Here is the reaction in
2H2CO3+NaOH+2KOH -> Na2CO3+K2CO3+4H2O (-89.4 kJ/mol)
The caustic alkalis draw the acid gas out of the passing mixture and hold it. The sodium and potassium carbonates then react with the hydrated lime, forming the unsoluble calcium carbonate and regenerating sodium hydroxide and potassium hydroxide
Na2CO3+K2CO3+2CA(OH)2-> 2CaCO3+2NaOH+2KOH (+12.3 kJ/mol)
each mole of absorbed CO2 (44g) will produces three mole of water (54 g)
1 mole of carbon dioxide weights 44 g and has a volume of 22.4 l at atmospheric pressure.
1 l of CO2 weights 1.97 g
1.1 l/min of oxygen is added to the loop which is converted by our metabolism in CO2, giving 1.1 l/min x 60 min/h / 22.4 l/mol = 2.9 mol/h
2.9 mol CO2/h x 3 mol H2O/mol CO2= 8.7 mol H2O/h
8.7 mol H2O/h x 18 g H2O/mol H2O = 156.6 g H20 = 156.6 ml H2O
about 157 ml of water is formed/hour through the chemical reactions of CO2 absorbtion.
6.2. Which mesh size to use?
(granule size of 2.5 to 5 mm or .098" to
.197") is the most popular for recreational dives. The 8-12 (1.0 to 2.5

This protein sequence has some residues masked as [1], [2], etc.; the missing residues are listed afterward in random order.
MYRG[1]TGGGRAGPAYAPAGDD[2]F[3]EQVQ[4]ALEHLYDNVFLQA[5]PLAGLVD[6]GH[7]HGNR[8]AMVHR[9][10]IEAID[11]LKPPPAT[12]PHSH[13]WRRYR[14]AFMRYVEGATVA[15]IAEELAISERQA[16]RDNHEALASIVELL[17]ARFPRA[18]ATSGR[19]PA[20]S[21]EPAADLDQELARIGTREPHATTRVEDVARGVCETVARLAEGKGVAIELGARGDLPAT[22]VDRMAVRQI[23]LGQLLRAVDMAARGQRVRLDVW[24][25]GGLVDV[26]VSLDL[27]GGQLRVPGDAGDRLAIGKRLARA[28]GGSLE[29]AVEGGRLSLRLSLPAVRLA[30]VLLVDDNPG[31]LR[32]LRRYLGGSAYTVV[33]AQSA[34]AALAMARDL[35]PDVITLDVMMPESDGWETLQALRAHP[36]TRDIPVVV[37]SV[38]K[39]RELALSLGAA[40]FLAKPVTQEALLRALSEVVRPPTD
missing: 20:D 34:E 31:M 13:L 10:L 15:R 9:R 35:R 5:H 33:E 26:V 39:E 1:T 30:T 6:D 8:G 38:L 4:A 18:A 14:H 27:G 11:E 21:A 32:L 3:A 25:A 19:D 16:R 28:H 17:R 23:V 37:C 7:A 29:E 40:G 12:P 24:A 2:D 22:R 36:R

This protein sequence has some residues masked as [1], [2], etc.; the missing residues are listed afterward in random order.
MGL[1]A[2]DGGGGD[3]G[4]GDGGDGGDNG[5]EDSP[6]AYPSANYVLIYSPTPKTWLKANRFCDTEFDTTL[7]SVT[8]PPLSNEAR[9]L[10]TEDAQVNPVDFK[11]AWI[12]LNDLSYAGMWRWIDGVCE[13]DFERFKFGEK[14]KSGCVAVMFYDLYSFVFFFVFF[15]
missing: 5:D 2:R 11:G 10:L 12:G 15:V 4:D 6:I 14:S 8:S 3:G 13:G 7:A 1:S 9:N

or .039" to .098") will last about 1.3 to 1.5 times longer then 4-8
given the same dives. If you are doing extreme dives you probably want
8-12, if you are paddling around on reefs, the 4-8 will do just fine.
7. Designing a Cooler
Two sources of heat are available in a rebreather:
As tested by myself (on June 30 2008) air hotter than 50 °C (122 °F) is unbearable. So the air in the rebreather must be cooled to a temperature were we can do the job as comfortable as possible.
Normally, in a rebreather there is no direct source of cooling available. But if the system was used during diving then a substantial amount of cooling would be delivered by the surrounding water. But since we are using the rebreather in the hot moist air of a Jamaican cave no cooling power can be suspected from our environment.
So we have to add a cooler. The first design was using ice as demonstrated in the professional rescue breathing apparatus by Drager, the BG4. In this machine a 1.2 kg (2.65 lbs) block of ice sealed in a plastic container is used. Test conducted by me on 30 June 2008 proved that this is a bad system. One of the weak points is that the cooling ice invokes condensation of the moist air inside the rebreather. Condensation of water vapor releases almost 7 times more heat than the heat needed to melt the same amount of ice. So most of the cooling power is wasted in condensating water. A second drawback is that 1.2 kg (2.65 lbs) of ice can only absorb a limited amount of heat till it is all melted and the water has the same temperature of the inside air of the rebreather. This means that the cooling power is finite in time ( Heat of fusion of ice 335 J/g, Heat of vaporization of water 2260 J/g).